The project has gown out of many years of teaching students about the broad causes and effects of the 9/11 terrorist attacks. By having students conduct research into Middle Eastern, European and American history, they can build a better understanding of the context of the 9/11 attacks, and are thus better able to engage in informed debate and discussion about the ongoing political and social challenges presented by the attacks. The goal is for students to talk about the challenges of terrorism particularly as it relates to the students’ lives as New Yorkers and for them to better confront the fears they might have in considering the problem.

Carolyn Williams-Foell's students' award-winning 9/11 related project for the 2013-2014 school year

Teacher: Carolyn Williams-Foell

School: Shanley High School, Fargo, North Dakota
Grade: 10th and 12th
Principal: Ed Mitchell
Foundation: The Terry Farrell Firefighters Scholarship Fund
Ms. Williams-Foell begins each school year by acknowledging 9/11 and the acts of virtue demonstrated by both victims and survivors. Previously, her school did not have an in-depth curriculum reaching all students concerning the events of 9/11 and Ms. Williams-Foell made this a priority. Most students knew some basic facts, so they began to explore further. Students interviewed their parents and discovered that many local families had a personal connection to the attacks and that a graduate from their school died in the attacks of 9/11. Students gave oral reports on the findings of their interviews and then continued their journey as they researched, watched documentary films, analyzed oral histories and photographs, and discussed 9/11 poetry. Students constructed a timeline of events, completed a World Trade Center study guide that their teacher created, and wrote essays. The students discussed several essential questions about the facts related to the attacks, recovery, and rebuilding, as well as focused on the role of virtue as demonstrated by the survivors and the victims, and the sustaining role of faith. Students, school-wide, participated in a Day of Service at several local community sites and the entire school community culminated the experience with a formal period of reflection on the service experience.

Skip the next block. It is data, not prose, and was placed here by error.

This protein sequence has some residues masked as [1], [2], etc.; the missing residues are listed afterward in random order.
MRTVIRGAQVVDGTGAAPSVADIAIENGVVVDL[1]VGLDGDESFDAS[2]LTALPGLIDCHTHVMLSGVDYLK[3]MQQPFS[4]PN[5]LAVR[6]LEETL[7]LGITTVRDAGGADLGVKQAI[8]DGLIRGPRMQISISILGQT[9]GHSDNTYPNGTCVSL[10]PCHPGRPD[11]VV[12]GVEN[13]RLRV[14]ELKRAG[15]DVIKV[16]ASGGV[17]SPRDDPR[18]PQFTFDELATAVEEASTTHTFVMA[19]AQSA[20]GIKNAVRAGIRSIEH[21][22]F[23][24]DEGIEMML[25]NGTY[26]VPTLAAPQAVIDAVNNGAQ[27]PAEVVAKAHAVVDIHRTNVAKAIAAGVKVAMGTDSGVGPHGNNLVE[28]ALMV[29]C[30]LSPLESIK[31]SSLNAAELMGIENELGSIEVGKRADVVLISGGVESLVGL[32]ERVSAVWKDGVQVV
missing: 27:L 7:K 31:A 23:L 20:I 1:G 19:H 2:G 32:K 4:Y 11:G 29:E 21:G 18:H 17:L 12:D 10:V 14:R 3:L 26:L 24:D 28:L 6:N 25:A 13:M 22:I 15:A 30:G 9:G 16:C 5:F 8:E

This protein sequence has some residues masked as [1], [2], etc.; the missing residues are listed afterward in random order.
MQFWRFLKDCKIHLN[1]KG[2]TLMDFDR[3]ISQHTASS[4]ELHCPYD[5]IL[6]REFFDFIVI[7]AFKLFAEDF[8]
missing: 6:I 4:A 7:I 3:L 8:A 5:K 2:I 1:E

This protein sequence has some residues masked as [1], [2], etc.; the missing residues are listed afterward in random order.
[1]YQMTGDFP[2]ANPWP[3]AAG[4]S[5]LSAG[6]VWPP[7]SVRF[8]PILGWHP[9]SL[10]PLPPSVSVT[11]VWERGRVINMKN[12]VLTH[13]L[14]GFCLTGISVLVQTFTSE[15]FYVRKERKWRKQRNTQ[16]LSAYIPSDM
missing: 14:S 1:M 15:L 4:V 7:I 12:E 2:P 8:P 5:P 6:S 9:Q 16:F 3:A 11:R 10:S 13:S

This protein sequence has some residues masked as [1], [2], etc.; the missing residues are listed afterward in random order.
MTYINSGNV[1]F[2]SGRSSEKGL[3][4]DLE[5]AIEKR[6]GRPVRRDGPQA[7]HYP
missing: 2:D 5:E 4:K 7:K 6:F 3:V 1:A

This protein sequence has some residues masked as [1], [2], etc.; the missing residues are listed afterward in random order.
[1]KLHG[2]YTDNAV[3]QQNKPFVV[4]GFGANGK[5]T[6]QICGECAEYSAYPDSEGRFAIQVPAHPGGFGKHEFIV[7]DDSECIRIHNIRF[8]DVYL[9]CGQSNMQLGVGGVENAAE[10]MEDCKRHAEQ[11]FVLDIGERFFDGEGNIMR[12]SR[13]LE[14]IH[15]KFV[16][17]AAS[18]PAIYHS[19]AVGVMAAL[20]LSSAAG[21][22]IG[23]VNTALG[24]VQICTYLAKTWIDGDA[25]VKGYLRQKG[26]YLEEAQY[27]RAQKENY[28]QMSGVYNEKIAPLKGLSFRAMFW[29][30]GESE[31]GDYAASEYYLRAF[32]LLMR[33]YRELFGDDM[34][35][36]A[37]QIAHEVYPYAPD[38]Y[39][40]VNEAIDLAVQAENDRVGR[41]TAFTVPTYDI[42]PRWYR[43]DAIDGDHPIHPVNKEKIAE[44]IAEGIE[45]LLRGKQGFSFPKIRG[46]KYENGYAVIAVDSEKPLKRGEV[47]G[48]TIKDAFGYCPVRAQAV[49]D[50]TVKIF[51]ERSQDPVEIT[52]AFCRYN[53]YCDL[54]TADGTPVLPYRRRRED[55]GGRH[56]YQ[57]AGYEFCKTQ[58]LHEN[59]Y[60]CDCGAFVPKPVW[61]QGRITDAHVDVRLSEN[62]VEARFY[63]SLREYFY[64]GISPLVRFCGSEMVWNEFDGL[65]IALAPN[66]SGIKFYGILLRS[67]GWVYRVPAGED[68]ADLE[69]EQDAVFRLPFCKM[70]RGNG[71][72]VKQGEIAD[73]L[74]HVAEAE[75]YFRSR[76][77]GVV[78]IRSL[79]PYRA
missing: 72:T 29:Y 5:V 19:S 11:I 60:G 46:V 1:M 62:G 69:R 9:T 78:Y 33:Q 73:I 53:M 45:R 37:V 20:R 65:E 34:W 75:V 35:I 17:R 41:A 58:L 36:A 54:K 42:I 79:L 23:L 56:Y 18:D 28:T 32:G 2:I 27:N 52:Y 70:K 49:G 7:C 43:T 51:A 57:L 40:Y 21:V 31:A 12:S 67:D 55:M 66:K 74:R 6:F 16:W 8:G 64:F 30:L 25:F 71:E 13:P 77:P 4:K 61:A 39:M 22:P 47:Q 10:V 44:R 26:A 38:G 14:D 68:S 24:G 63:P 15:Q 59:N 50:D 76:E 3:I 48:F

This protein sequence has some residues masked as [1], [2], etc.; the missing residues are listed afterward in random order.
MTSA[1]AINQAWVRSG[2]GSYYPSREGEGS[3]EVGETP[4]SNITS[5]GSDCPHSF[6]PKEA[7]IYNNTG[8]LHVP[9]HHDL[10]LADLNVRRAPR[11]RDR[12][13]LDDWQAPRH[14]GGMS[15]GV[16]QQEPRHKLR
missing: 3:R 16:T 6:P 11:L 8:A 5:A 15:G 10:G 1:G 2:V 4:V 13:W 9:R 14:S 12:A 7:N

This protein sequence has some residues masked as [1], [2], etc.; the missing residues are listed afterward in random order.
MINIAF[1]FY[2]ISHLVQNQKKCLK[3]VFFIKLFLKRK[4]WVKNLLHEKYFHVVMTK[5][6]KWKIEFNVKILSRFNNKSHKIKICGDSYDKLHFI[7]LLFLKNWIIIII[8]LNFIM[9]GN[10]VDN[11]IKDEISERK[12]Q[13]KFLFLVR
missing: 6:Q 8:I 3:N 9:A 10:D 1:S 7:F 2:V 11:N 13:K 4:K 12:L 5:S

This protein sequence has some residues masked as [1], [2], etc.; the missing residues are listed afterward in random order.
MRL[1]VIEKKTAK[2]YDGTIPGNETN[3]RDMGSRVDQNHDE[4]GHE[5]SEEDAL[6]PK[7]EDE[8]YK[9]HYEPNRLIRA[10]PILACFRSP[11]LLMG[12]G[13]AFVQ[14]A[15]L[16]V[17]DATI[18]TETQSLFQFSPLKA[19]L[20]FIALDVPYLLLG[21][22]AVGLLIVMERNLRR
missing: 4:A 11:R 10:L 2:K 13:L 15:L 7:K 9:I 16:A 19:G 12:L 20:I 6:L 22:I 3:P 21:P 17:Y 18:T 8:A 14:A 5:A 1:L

Virginia Wolff's students' award-winning 9/11 related project for the 2013-2014 school year

Teacher: Virginia Wolff

School: High School of Economics and Finance, Lower Manhattan
Grade: 10th and 12th
Principal: Michael Stanzione
Foundation: The Family of Firefighter Michael D. Mullan
On 9/11/01, art teacher Virginia Wolff evacuated her students to safety, as her school is next to the World Trade Center. Annually she has a mission to guide her new students to comprehend how 9/11 has changed our American identity. Her four-part lesson begins as she shares her own vivid experience on 9/11, her feeling of vulnerability and shock and our shattered image of ourselves as invincible. After researching, in the second part of the project, students discuss outcomes, both positive and negative of 9/11 such as: more unity, less materialism; anti-Muslim racism, and increased nationalism. In the third lesson, students privately write about a time that they personally felt under attack and then respond to their own writing by creating a visual interpretation using color and line to express their feelings about being under attack. The final lesson involves a concluding discussion about how personal growth often accompanies trauma.

Students discuss how American identity and sense of community was changed forever and how they were in fact also changed and perhaps strengthened by their own personal sense of overcoming a feeling of being vulnerable or hurt. This lesson addresses the following Common Core Standard: CCSS.ELA – Literacy RH 11-12.7 Integrate and evaluate multiple sources of information presented in diverse formats and media